Winner: Canopy’s focus on recreational marijuana gives it the edge. Recreational use is expected to outstrip medical use by a large margin and has far greater growth potential. Pot stocks are trading at valuations that are based on their ability to capture a big share of the recreational market.

Top cannabis stock for 2019?

The marijuana market is ever evolving; so too are my own opinions. In January, I had pegged Aurora as the better buy. However, after digesting the most recent earnings, I believe Canopy is the better buy today. This is based on company strategy. It is important to note that Aurora’s strategy isn’t a bad one. However, Canopy’s focus on the recreational market is the better growth option. There is one fact that remains consistent: both companies are the best in their class.

This article represents the opinion of the writer, who may disagree with the “official” recommendation position of a Motley Fool premium service or advisor. We’re Motley! Questioning an investing thesis — even one of our own — helps us all think critically about investing and make decisions that help us become smarter, happier, and richer, so we sometimes publish articles that may not be in line with recommendations, rankings or other content.

Fool contributor Mat Litalien has no position in any of the stocks mentioned.

More on Investing

gas station, convenience store, gas pumps

Alimentation Couche-Tard Slips 3.2% on Earnings: Time to Buy?

Alimentation Couche-Tard (TSX:ATD) stock still looks too cheap after a mild post-earnings pullback.

Read more »

A meter measures energy use.
Dividend Stocks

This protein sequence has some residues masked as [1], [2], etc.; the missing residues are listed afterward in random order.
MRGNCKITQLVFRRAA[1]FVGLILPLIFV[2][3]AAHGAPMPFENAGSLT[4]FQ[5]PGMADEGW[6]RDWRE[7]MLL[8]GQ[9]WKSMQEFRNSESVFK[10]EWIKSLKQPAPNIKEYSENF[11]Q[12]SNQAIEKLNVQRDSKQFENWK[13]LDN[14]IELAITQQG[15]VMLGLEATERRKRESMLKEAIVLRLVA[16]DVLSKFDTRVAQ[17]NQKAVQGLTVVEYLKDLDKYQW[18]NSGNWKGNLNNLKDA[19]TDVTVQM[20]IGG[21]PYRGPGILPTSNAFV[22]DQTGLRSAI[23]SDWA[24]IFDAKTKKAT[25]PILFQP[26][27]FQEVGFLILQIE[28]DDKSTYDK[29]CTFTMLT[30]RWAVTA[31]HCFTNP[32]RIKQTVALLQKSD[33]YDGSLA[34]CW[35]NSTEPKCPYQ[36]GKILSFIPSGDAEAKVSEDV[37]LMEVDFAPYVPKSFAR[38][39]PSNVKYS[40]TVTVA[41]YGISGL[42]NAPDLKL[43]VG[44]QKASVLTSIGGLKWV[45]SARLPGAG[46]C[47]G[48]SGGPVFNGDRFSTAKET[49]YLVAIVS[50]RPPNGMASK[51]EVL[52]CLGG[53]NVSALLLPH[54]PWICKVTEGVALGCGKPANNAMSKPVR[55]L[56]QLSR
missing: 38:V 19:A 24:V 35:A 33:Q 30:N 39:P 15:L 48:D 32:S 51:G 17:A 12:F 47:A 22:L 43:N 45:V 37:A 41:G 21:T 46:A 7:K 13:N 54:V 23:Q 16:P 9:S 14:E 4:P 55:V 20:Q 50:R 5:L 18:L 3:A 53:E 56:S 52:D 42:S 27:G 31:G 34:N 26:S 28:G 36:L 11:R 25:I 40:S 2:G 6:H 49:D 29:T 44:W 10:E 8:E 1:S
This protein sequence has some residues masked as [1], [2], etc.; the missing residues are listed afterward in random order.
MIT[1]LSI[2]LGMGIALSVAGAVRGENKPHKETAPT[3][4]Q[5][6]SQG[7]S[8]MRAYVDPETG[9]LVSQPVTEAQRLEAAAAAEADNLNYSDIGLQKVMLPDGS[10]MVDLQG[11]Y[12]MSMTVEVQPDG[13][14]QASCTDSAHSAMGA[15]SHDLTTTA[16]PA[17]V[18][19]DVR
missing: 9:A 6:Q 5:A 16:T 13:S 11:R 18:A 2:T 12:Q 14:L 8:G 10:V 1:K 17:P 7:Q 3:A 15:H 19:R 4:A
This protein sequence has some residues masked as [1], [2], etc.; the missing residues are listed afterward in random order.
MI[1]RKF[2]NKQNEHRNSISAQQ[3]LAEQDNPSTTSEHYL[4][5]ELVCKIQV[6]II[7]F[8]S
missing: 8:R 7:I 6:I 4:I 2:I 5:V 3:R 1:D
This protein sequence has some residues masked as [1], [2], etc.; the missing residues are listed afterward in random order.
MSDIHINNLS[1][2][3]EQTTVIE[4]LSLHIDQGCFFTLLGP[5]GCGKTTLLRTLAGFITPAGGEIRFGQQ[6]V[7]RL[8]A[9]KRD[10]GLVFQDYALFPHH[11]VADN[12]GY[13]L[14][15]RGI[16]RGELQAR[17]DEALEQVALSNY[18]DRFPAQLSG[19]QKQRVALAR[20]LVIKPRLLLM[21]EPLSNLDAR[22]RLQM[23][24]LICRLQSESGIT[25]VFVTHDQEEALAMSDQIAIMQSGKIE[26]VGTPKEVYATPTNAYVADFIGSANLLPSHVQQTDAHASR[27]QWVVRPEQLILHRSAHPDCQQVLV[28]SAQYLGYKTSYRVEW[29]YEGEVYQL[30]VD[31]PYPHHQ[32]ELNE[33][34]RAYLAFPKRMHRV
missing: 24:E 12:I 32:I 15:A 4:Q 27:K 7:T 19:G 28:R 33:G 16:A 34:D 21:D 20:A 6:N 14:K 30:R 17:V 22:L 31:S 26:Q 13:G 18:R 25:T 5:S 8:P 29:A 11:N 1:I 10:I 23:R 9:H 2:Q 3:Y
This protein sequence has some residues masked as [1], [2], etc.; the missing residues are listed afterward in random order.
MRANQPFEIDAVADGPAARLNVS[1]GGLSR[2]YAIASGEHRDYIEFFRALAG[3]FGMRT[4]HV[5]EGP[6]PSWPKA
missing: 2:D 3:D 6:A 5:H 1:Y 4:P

Is Fortis Stock a Buy?

Conservative investors can consider Fortis stock if they find the expected total returns of about 8% acceptable.

Read more »

online shopping
Tech Stocks

1 Tech Stock You’ll be Glad You Bought When the Bull Market Starts

This tech stock has had a banger year, but should that continue into 2024? After its Investor Day, analysts are…

Read more »

oil and gas pipeline
Dividend Stocks

Should You Buy TC Energy Stock for its 7.2% Dividend Yield?

TC Energy stock offers shareholders a tasty dividend yield of 7.3% which is quite tasty. But can the TSX energy…

Read more »

A worker overlooks an oil refinery plant.
Energy Stocks

Better Buy: Suncor Energy Stock or Cenovus Energy Stock?

Suncor Energy (TSX:SU) and Cenovus Energy (TSX:CVE) are great energy stocks to watch going into year-end.

Read more »

protect, safe, trust
Dividend Stocks

2 Defence Stocks to Consider for December 2023

Buying and holding the best defence stocks in Canada can be an excellent way to inject growth potential into your…

Read more »

Man making notes on graphs and charts
Stocks for Beginners

Where to Invest $1,000 in December 2023

A $1,000 investment is enough to earn dividends or realize capital gains from two TSX stocks

Read more »

stock data
Dividend Stocks

GICs vs. High-Yield Stocks: What’s the Better Buy for a TFSA?

GICs and dividend stocks can be used to create a recurring stream of passive income in a TFSA. But which…

Read more »